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How to Spot a Quality Cafe by Mark Prince
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StereoHeathen
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Posted Sat Mar 29, 2014, 4:31pm
Subject: Re: How to Spot a Quality Cafe by Mark Prince
 

dana_leighton Said:

Heat retention. Unless you're into the whole room-temperature espresso thing. :-) I have had exactly one shot in a paper cup. First and last.

Posted March 29, 2014 link

But glass, what's wrong with glass?
Shots in paper are lame mostly from the off-tastes associated with the cup, anyway.
And anyway, what is all this about heat retention? Why does espresso need to be so hot, especially when you know that (barring a preference for room temp) it's going to be better sooner than later, anyway?

My personal preference is for a hot shot from a warmed (but specifically not pre-heated) demitasse. I've been served shots in scalding hot cups (usually re-pulled shots, in a thoroughly rinsed cup) that were undrinkable, despite being perfectly fine coffee, because by the time the shot had cooled enough to drink it might as well have just been reduced brewed coffee.
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MarkPrince
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Posted Sat Mar 29, 2014, 6:34pm
Subject: Re: How to Spot a Quality Cafe by Mark Prince
 

StereoHeathen Said:

"great cafes never use shot glasses to brew into"
This has been the opposite of my experience. Cafes that brew directly into cups are often (though not always) doing so out of laziness or expediency, not for concern over crema or flavor taints. I would say that the best cafes nearly always brew espresso and often shots of espresso for a macchiato directly into the cup, but that otherwise it is not a factor to consider.

Posted March 29, 2014 link

In 2000, it was my experience that most of Vancouver's top shelf cafes brew into shot glasses. For every drink build. By 2005, they were only brewing into shot glasses for large takeout cups (12oz or bigger) and large in-cafe cups (8oz or bigger). By 2010, this practice was all but eliminated at most top shelf cafes. Again, I probably could have been more clear - when I am talking about these things, I'm talking about building drinks for in-cafe, traditional sized drinks - the espresso cup, the macchiato cup, the cappuccino cup, the 8oz latte cup. Most (not all, but most) of the quality driven cafes I've been to know to brew straight into these cups, and not into a secondary vessel. Take out's another issue.

StereoHeathen Said:

"If they can't bus empty tables, the staff probably has other shortcomings too."
This is something I am personally bothered by. Every cafe I have worked in has expected customers to bus their own tables (and made this fairly clear,) and no I am not trying to say the customer is doing it wrong. Yes, employees will bus them when possible, but it cannot be helped when a group of four or six or twelve get up and leave their dishes behind (and it is almost always these large groups who leave their dishes behind).
A busy cafe is a busy cafe, and there are not always hands unoccupied for even just that minute it takes to clear the floor of mess.

Posted March 29, 2014 link

I know I should have clarified this one more - I was specifically talking about cafes during down times or slow times where many of the tables still have dirty dishware on them. Most of the worst cafes I've been to in Vancouver have this syndrome - you walk in, the staff is just mulling about behind the counter, there's maybe 1/3 of the tables occupied, and another 1/3 have dirty dishes on them. Staff isn't building drinks or doing anything particularly pressing or important.

StereoHeathen Said:

That espresso "should be served with a small glass of water" is not a necessity in my book, and several quite high-end cafes I have visited have not served it as such. Along with doing an inefficient job of cleansing the palate, I've found that water (especially mineral or sparkling) can have its own flavor elements which color the espresso in odd and even unpleasant ways.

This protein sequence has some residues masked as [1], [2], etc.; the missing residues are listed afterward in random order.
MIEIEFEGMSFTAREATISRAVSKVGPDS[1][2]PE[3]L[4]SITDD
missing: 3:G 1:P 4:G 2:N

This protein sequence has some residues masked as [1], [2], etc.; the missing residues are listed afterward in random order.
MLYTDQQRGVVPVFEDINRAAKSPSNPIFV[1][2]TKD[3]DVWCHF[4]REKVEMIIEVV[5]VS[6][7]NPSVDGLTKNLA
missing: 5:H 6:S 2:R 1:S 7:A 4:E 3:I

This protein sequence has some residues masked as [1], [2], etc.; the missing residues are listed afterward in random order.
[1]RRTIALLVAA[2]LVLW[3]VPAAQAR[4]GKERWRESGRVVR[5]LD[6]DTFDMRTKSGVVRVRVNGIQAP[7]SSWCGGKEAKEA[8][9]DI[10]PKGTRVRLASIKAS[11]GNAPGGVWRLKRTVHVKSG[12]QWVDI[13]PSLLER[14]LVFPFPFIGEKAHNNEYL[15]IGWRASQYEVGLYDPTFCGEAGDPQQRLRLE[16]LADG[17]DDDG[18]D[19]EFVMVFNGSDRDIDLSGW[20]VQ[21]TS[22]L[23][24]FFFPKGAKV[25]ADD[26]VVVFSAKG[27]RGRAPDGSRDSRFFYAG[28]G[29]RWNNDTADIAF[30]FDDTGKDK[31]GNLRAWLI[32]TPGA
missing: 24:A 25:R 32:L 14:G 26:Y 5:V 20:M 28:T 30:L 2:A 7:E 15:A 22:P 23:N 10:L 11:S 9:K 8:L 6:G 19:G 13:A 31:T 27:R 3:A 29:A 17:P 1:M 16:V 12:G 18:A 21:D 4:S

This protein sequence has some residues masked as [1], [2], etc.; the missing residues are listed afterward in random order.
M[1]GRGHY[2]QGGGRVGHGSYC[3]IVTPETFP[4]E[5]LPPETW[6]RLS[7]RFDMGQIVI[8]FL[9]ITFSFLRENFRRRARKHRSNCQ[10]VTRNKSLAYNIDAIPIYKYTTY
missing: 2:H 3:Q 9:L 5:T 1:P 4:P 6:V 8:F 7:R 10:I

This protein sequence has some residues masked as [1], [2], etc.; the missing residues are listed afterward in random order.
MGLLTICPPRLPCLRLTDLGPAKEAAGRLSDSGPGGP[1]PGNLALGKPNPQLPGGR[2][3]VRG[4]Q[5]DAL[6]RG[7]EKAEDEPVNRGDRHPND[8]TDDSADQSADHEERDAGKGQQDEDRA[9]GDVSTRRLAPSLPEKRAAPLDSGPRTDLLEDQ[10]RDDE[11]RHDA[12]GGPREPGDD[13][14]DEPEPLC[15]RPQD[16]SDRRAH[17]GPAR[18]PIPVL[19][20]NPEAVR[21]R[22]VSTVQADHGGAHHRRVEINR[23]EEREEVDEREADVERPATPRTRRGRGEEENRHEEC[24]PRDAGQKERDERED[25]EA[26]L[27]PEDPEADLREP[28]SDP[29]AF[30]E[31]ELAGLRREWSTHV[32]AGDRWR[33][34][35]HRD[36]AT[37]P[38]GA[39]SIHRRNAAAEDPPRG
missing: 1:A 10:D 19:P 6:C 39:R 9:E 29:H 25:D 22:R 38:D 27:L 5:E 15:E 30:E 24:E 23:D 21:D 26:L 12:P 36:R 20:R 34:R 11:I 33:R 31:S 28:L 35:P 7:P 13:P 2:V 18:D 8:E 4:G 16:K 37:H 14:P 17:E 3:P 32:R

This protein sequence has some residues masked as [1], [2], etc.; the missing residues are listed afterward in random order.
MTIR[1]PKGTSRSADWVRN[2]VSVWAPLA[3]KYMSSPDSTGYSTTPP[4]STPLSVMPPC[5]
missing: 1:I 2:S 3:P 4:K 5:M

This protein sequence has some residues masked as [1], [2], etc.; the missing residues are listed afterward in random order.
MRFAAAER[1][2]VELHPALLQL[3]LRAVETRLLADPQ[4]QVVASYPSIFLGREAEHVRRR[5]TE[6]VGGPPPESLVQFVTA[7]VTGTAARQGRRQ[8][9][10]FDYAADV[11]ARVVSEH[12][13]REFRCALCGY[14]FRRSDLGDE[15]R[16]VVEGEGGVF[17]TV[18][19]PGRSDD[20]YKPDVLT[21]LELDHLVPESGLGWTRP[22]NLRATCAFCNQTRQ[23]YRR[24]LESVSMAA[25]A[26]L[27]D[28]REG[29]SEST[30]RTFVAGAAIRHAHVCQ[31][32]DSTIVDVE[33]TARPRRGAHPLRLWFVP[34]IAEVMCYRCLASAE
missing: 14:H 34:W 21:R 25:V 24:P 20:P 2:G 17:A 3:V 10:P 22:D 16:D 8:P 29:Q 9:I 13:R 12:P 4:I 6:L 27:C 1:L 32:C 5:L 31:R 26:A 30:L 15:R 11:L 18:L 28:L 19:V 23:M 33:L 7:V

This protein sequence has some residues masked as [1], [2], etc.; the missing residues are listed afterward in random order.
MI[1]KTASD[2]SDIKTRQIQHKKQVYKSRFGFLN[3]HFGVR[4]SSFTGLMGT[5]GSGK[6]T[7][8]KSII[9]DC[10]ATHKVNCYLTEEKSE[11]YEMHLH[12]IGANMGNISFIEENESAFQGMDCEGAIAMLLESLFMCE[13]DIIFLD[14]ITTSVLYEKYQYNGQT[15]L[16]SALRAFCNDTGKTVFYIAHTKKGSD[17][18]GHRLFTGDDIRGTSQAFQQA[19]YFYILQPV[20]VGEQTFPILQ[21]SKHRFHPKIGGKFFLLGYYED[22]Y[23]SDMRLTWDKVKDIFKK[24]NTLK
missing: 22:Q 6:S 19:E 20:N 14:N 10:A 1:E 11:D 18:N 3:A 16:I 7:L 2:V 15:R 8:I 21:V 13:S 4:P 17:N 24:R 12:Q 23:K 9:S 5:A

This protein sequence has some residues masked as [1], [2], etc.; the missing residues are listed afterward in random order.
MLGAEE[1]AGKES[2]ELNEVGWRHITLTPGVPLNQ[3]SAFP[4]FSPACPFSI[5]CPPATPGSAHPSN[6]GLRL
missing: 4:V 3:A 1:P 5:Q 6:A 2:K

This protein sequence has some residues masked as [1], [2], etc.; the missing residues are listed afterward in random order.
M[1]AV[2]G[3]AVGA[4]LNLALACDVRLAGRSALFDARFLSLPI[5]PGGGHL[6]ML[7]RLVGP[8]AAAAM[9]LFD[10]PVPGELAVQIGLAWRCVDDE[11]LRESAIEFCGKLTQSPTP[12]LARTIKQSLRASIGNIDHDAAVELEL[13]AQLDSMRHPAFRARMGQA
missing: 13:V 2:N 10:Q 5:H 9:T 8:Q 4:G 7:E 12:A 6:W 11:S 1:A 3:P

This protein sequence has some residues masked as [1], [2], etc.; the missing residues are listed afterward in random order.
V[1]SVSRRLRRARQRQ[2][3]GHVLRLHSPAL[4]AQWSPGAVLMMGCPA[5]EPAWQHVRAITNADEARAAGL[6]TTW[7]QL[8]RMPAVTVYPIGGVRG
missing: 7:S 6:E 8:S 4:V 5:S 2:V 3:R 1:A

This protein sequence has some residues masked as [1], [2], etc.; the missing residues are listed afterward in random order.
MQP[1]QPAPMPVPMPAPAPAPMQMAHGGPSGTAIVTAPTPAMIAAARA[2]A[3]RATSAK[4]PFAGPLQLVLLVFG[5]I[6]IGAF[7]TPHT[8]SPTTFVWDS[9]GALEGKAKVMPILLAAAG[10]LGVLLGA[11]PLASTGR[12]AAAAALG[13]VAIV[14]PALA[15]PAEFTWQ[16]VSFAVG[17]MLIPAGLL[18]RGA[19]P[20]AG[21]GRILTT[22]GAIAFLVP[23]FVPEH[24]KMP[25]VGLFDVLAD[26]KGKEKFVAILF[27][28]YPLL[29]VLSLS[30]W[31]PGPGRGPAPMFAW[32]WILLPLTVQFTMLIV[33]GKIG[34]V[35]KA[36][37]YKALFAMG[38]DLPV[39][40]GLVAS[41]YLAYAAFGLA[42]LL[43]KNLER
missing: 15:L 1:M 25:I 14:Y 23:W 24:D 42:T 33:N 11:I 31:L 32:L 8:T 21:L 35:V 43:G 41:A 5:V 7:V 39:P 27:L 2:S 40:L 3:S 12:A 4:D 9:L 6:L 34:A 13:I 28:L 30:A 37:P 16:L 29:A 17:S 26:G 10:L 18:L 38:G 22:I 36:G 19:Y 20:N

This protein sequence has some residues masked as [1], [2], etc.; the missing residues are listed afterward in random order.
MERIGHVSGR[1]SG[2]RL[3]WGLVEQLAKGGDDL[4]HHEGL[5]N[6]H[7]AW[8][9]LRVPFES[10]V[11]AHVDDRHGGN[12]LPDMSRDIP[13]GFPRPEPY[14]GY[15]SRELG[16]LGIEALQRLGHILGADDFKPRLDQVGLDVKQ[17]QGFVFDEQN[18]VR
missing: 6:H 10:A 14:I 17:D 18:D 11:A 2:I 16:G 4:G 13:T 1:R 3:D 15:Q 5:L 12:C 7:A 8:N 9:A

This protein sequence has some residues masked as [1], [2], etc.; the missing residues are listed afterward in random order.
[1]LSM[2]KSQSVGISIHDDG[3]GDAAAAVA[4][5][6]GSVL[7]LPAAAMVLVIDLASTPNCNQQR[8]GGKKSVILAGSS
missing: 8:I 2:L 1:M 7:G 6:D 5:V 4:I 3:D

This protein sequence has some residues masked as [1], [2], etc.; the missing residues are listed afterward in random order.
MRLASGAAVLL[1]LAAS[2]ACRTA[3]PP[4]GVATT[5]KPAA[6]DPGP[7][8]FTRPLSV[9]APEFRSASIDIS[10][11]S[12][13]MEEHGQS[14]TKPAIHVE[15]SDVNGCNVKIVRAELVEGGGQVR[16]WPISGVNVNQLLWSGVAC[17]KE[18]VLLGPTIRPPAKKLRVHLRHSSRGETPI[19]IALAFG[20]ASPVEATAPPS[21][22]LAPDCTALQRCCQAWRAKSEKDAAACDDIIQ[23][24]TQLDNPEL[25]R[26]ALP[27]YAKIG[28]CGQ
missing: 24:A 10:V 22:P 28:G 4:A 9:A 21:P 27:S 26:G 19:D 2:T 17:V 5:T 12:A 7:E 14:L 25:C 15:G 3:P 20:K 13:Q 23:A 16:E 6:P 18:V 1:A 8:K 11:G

Posted March 29, 2014 link

We''ll just have to completely disagree on this one I guess. The thing is, I have 15 years of judges around the world at barista competitions who agree with my viewpoint ;)


StereoHeathen Said:

"Espresso requires porcelain."
No it doesn't. Why does it?

Posted March 29, 2014 link

Yes it does. All other mediums - paper, plastic, glass, steel, all impart negative aspects to espresso that porcelain does not.

- paper. Horrible medium to drink espresso from. So much wrong with it, I don't know where to begin.
- plastic - ditto. Plastic imparts a taste and a tasting experience that reflects very negatively on a 30ml beverage
- glass: too thin, too much heat transfer (to your fingers), no handle, and glass imparts a slight taste impact that I've noticed.
- steel: again, imparts a taste impact that many people experience.

Glass for espresso, especially vessels not designed for espresso (ie, a shot glass) is just someone trying to fix a problem that doesn't exist. Someone trying to be different just for the sake of being different. For photography, glass, like the illy crystal nude espresso cups, is great, it shows visually the layers in a proper espresso cup. But for taste, for durability, for comfort, for handling, for storage, and for display, porcelain is not only the best medium for espresso, it's the only one it should ever be served in.

StereoHeathen Said:

The section on the cappuccino should probably open with "when allowed to fully separate (die), a cappuccino consists of"
A proper (especially modern) cappuccino consists of dense incorporated microfoamed throughout, with the final volume of milk expanded approximately 50% from cold. I know this is hard to measure and define, but to describe a cappuccino in its final resting state is to define a drink that is ruined.

Posted March 29, 2014 link

I'm sort of with you closer on this one, but IMO, cappuccino milk should be stretched out 75% to 100% visual volume, not 50%. And anything below 50% (like 25% or less) is latte art foam.

You know, when I had the CG lab in 2010, one of the memorable moments was making a cappuccino for a recent local latte art champion (at the Barista Thing Event in Vancouver at the time, IIRC - but it might have been another competition). Anyway, I made him a cappuccino as we were talking about other things, but after he took his first full sip (it had latte art on it too!), he paused our convo and said to me "Geez, this is the best capp I think I've ever tasted! What milk did you use?!!?". I told him - it was just off the shelf standard milk - and he was shocked. We talked it out more, then he went to make one. I didn't say anything during his build, but we tasted his, and it was no where near as nice as the one I built (he said). By then I'd figured out why - he made a latte. I made a properly balanced, properly stretched out, properly heated capp.